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Spending by pharma on UK R&D increased last year

Data shows third annual increase in a row

ABPI reception

New data shows that the pharmaceutical industry invested £381m ($472m) on R&D activities in the UK in 2019, the third annual increase in a row.

The figure comes from the Association of the British Pharmaceutical Industry (ABPI) Disclosure UK database, an industry-generated database of payments and benefits made to UK healthcare professionals and organisations.

Designed to increase the transparency of the pharma industry’s associations with doctors and other healthcare workers, the searchable database was first published in 2016.

The R&D spend in 2019 represents a 1% increase on the £377m spent in 2018, which in turn was 1,7% up on the prior year. ABPI president Richard Torbett said the increased investment “can only be a good thing for patients and the NHS”.

Rising much faster, however, were payments to healthcare professionals and organisation for non-R&D purposes, which climbed by nearly 25% to £157m.

The 2019 data is currently in a truncated form, as the ABPI did not want to disrupt the activities of NHS workers, hospitals and other NHS organisations as they respond to the COVID-19 pandemic.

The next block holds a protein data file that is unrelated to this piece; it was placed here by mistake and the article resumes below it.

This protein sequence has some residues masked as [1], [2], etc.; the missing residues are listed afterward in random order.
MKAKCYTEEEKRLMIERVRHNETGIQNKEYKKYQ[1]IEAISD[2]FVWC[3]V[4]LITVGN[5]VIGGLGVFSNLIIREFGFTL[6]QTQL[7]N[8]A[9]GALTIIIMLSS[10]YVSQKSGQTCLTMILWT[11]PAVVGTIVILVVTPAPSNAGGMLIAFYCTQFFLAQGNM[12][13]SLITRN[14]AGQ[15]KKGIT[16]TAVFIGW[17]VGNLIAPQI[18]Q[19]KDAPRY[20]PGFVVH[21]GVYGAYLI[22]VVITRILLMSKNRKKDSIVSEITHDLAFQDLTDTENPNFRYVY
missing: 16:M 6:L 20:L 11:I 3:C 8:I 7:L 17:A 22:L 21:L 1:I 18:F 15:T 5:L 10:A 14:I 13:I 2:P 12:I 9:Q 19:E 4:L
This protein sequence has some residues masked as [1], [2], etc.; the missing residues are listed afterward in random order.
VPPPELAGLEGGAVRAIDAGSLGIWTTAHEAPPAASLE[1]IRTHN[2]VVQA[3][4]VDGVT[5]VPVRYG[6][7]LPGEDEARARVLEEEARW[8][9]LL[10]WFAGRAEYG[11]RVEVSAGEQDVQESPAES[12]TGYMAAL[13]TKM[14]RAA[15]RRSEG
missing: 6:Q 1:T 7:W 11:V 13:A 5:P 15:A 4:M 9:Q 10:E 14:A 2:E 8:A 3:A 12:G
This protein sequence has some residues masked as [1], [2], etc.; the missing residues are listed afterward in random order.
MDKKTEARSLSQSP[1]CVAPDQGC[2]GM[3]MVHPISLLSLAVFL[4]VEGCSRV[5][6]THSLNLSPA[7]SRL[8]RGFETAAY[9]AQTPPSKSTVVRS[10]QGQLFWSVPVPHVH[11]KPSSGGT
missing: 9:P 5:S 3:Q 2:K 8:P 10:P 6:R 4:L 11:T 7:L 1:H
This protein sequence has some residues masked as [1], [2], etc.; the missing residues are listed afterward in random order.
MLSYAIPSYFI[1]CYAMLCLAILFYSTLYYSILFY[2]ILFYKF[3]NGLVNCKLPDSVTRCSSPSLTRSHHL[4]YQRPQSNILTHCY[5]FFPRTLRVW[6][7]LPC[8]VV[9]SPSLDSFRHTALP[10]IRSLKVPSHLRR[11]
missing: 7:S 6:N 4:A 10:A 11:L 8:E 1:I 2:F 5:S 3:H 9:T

It means the spend isn’t broken down by individual healthcare professional or organisation, as normal, although the ABPI says it intends to update the report to include that as soon as the coronavirus crisis allows.

“We will publish the normal breakdown of disclosure data as soon as we are able and when we do, it should also help us understand more about how the data has changed over time,” said Torbett.

“We’re proud of the work we do with the NHS, without which the development of new medicines and vaccines would be impossible, and will continue to strive for the highest levels of openness and transparency in the relationships between industry and healthcare professionals,” he added.

All told, pharma spending in the UK climbed 7% to £538m last year, up from £503m in 2018, according to Disclosure UK.

There could be changes afoot for the database in future as well, as the ABPI’s ongoing consultation into its code of practice means that from 2022 it may include payments for contracted services paid to members of the public – not representing a patient organisation – which could include patients and journalists.

Article by
Phil Taylor

1st July 2020

From: Healthcare

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